By Curt Peterson
Oliver Szott calls his company Barnard Newspapers. Oliver is 13 years old and he’s been supplying newspapers since August 2018 when he recognized and seized an opportunity created by changes in the newspaper distribution businesses.
In 2018, Barnard General Store, the only place within miles that patrons could purchase the Boston Globe, the New York Times and the Wall Street Journal, decided to stop carrying the papers.
White Mountain News of Lebanon, New Hampshire, had been delivering newspapers to the Barnard General Store, where patrons picked them up. According to a March 2018 email from Joe Minerva, co-owner of Barnard General Store with Jillian Bradley, an announced increase in White Mountain News’ weekly “delivery fee” inspired them to reconsider carrying the papers.
“After the delivery fee,” Minerva wrote, “we have sold papers at a loss every week for five years. The delivery fee is a weekly number, but it has added up to over $2,100 in fees since we opened. We refuse to do business with a vendor that is not creative enough to adapt their model and instead just decides to raise their wholesale price to full retail.”
Some Barnard residents voiced their displeasure with the store’s decision, posting their feelings on the town’s popular email listserv. The online fracas got a lot of attention, but Minerva and Bradley decided to stick with their decision to stop selling out-of-town papers.
“In reference to the listserv, dissent is loud,” Minerva admitted. “We had an outpouring of support ranging from lengthy emails to people coming into the store to let us know how they felt. In total we have had less than five negative responses [outside of the listserv] and about 200 customers a day coming through the doors to show support.”
The unsupplied demand did not go unnoticed by Oliver Szott or his mentor, Sara Widness. With Widness’ help, he arranged for White Mountain News to deliver the out-of-town papers to his home and he was in business.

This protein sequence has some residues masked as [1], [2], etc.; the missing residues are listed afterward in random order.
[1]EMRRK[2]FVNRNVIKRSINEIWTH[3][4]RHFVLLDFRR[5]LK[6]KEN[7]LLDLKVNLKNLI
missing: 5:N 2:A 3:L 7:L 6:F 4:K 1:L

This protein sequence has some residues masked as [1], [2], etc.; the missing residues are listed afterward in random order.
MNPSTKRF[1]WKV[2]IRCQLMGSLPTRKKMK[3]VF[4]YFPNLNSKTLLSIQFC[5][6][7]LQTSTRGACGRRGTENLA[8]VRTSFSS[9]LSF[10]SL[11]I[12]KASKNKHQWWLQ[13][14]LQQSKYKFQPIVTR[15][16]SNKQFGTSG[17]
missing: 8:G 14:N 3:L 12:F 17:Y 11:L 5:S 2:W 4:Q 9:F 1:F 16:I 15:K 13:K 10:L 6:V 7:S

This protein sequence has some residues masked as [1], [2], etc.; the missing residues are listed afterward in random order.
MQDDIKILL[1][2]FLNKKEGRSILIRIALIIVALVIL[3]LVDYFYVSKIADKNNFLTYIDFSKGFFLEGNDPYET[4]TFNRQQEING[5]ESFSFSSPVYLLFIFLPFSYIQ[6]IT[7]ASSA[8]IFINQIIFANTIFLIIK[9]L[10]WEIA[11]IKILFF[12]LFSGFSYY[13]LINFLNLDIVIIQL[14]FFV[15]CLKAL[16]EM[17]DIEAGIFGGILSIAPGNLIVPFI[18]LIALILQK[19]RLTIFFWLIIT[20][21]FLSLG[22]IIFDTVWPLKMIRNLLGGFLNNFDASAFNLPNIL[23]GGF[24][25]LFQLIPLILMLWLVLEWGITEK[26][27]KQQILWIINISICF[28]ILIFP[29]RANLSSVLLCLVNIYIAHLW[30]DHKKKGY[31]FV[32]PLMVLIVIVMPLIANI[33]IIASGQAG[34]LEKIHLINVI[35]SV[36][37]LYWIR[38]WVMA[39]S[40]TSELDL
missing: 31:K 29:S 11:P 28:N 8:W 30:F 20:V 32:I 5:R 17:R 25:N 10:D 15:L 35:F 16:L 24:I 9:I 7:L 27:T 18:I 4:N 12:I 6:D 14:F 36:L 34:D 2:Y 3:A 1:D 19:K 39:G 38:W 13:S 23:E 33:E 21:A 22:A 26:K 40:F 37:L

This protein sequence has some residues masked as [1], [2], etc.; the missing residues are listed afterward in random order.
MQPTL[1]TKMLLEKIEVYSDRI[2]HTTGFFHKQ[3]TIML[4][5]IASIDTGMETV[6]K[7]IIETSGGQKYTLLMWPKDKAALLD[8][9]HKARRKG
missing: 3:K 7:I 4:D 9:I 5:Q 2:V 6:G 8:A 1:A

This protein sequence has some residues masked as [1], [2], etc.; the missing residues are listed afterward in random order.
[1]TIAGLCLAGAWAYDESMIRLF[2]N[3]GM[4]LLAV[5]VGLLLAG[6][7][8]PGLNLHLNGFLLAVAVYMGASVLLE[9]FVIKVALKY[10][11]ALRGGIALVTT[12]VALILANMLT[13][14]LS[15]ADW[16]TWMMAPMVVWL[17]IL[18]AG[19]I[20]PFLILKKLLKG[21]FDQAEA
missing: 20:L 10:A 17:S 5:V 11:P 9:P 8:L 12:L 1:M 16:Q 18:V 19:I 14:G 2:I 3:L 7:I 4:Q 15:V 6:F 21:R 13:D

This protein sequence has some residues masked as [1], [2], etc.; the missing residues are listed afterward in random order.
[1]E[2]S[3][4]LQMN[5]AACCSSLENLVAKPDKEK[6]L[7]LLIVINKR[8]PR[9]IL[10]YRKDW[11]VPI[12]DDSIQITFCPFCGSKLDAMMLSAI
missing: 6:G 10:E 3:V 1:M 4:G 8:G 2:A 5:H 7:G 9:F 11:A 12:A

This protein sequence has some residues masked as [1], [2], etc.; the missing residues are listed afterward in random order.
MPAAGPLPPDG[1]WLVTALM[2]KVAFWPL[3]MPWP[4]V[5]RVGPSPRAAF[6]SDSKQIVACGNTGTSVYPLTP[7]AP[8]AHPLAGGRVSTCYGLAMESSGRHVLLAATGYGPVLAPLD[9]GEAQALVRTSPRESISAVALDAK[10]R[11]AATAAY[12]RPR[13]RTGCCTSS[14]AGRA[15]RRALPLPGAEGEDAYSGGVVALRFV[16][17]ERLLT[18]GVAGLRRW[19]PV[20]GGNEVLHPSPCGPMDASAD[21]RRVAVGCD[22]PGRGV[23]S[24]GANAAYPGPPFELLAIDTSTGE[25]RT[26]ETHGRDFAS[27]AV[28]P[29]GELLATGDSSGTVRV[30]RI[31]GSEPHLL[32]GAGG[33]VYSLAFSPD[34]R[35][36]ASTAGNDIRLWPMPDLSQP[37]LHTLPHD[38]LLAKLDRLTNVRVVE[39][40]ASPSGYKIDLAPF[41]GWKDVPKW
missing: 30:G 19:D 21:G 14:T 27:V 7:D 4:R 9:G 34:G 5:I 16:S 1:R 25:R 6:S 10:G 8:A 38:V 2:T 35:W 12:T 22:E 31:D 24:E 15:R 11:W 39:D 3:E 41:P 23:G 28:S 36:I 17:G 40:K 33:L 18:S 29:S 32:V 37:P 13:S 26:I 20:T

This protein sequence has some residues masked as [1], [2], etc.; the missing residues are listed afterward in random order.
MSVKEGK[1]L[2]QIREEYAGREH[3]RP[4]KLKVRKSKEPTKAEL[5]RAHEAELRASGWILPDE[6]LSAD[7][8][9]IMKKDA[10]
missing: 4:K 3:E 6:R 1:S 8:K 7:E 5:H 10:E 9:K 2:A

“Many people have been missing the ability to buy out-of-town newspapers in Barnard,” he posted on the listserv. “My name is Oliver Szott, I’m thirteen years old, and I had an idea to help fill this gap. With help from Sara at The Fan House and the Universalist Church—I am introducing an out-of-town newspaper subscription service for Barnard.”
The first Sunday, Oliver had a supply of papers people could pick up at the Universalist Church between 8:30 and 10:30 a.m.
Subsequent deliveries would be on a pre-order weekly or monthly basis that could be arranged either by email or in person during Szott’s “office hours” – also 8:30 – 10:30 a.m. Sundays at the church.
Barnard General Store had been selling five weekday out-of-town papers and 10-15 Sunday editions. Oliver told the Mountain Times he sold about a dozen Sunday papers in the summer of 2018, but in the fall the number drops in half. He doesn’t sell the dailies because “it isn’t profitable,” he said.
“Delivery” consists of a stack of marked reserved papers on his porch with an honor box for payments. He charges $1 over the retail price and pays the $3 delivery fee out of that. It’s not a big margin, but Oliver hopes to save up enough from all sources to someday buy a car.
His interests include filmmaking, politics and business.
Newspaper distribution isn’t his first enterprise – two or three years ago Oliver and his cousin sold homemade sodas at Feast and Field and the Mt. Tom Farmers’ Market.
“I have some other ideas, too,” he said, “but I haven’t done anything with them yet.”